Monday, April 16, 2018

Monday morning things

* One of the nicer things about moving my stash around (I moved most of it back into the guest room Saturday evening) is that I spotted a couple of yarns I forgot about. Now I want to find a suitable sock pattern (maybe lace) for a very deep ocean-blue (with some green) yarn that I bought at the BPAFF - and it was from Quixotic Fibers, which was how I learned they existed (I wish the BPAFF was still happening. There wasn't one last fall so I assume they couldn't swing it financially).

And I do have a renewed goal of "work down the stash some" which has two benefits:
1. I save money by not mail-ordering lots of yarn (I reserve the right to purchase yarn in-person - I plan on making at least one trip to Quixotic Fibers this summer, and Laura and I might do a Longview meet-up)

2. I free up space in my guest room (even though the yarn is much better organized now, it still takes up space).

* I started the "Time to Make the Donuts" socks. This is a striping yarn (wide stripes of orange and pink, with a narrower stripe of latte-brown between them). DEFINITELY inspired by Dunkin' Donuts, and it amused me sufficiently when I saw it (I think it was at either Loopy Ewe or Simply Sock Yarn) that I had to buy it. I think it will just be simple 2 x 2 ribbed socks.

* I also have to repair my beloved "van Gogh blue" socks - a simple pair of socks made from the Opal yarn that was inspired by some of his paintings. The toe developed a small hole. The good news is that while moving my stash about, I spotted the leftover yarn from them in a bag, so I can just pull it out and do the fix.

And yes, fixing stuff like that is important to me. I think PART of it is growing up with older parents who came from an earlier, more frugal time, when if your radio broke, OF COURSE there was a radio repair shop in town and they could fix it for (usually) less than the price of a new one. But given the cheapness and disposability of a lot of consumer goods now - a lot of those little repair shops are gone.

But I still repair stuff. Part of it is frugality ("Those khakis are still perfectly good as field pants; I just need to iron on a patch over the hole in the knee"), but part of it is that I do get attached to my stuff. Especially things that have sentimental associations (e.g., they were a gift) and things with faces, like stuffed toys.

I posted this on Twitter last night. It's long and slow (but restful to watch) and you may want to put the auto-generated English subtitles on (they're not perfect but you get a better sense of what is happening). Apparently this is either a web or tv series in Japan, called "Fascinating Repairmen." This one is about a woman who repairs beloved stuffed toys:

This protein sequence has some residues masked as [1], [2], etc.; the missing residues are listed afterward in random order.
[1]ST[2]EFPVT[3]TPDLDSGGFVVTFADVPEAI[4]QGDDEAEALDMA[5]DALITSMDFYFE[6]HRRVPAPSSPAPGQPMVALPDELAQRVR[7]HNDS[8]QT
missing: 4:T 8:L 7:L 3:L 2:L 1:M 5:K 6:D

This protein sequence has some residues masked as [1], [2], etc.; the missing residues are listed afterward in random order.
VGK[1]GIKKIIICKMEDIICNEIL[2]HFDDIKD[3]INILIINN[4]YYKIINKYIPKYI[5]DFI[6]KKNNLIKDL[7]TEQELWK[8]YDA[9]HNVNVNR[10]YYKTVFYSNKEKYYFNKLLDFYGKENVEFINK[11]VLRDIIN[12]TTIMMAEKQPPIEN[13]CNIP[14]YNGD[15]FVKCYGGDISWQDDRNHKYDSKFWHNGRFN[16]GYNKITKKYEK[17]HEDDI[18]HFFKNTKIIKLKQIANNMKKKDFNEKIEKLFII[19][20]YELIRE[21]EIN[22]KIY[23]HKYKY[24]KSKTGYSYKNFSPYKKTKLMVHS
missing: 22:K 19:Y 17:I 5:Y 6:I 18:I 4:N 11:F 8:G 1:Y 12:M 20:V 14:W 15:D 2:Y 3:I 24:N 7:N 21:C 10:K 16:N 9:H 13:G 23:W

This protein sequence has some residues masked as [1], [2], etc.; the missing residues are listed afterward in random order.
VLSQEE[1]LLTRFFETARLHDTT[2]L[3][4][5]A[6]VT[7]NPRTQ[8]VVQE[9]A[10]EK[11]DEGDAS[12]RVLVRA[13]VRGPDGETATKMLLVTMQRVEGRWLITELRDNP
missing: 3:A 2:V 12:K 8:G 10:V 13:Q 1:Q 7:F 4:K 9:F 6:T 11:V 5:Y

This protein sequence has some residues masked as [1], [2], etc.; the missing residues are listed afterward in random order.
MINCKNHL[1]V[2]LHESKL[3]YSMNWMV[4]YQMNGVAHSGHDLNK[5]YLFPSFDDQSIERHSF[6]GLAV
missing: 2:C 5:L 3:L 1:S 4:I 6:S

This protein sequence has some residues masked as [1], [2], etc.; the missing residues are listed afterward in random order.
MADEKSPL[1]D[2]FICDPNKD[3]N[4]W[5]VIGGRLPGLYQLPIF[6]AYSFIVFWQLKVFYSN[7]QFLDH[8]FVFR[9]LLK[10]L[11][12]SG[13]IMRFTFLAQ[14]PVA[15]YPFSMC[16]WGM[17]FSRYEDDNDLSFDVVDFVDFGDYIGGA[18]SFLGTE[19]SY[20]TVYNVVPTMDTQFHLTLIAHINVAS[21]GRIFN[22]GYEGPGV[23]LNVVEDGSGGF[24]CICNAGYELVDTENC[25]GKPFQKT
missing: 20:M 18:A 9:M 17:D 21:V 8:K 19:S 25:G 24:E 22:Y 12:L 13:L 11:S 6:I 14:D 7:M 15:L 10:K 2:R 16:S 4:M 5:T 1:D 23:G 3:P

I particularly like her technique for restoring worn plush and have tucked that into the back of my head for if I ever need that.

And I just like watching people work on stuff like that. And I like the idea of taking the time and the trouble to fix stuff that can be fixed; there is something that seems good and right about that. (And I understand in Japan there's a tradition of repairing pottery with visible seams, the idea that the repair is somehow "honoring" the object or the repair person's art).

I dunno. I find video of slow, hand-done repairs (or hand work) restful to watch (and this one is also interesting to see the difference between a Japanese interior and ours) and I also enjoy the "how it's made" type of videos. (I still fondly remember the "Picture Picture" video from "Mr. Rogers Neighborhood" where they showed how crayons were made).

* And more fixing: the second night to repair the handbells is tomorrow and apparently the woman in charge of it asked the church secretary (she is in my Sunday school class) to especially ask me to be there because "she knows what she's doing" and I guess I take a little pride in that, but I suppose given my background knitting and quilting (and cooking, and when I was younger, making dollhouse furniture), I am good at following instructions and at doing things with my hands.

* I did a bit more sewing on the "birb" quilt yesterday (despite also mowing the lawn and cutting some brush). I have all the bits sewn together to make the "whole" blocks, so I just need to press those off and then sew two more seams per block...and then I have 16 half-blocks to do, then I can start setting it together. And as soon as it's done, I'm taking it out to have it quilted. (I have a backing already; I will just have to press it and seam it).

And once I get the block-parts cleared off my sewing table I want to put a binding on the green, red, and yellow mostly-Mary-Engelbreit-fabrics quilt I had quilted a few months back and never got around to binding - I have the binding, I just have to make it and sew it on and then do alllllll the handsewing.

What I should probably do is waste less time online when I get home early in the afternoon and instead try to take a half-hour or more and go sew on quilt tops. It makes me happy.


Judy said...

That is a brilliant idea for repairing plush! I will also be storing the idea away for later use.

Lynn said...

"Time to make the donuts socks" made me laugh.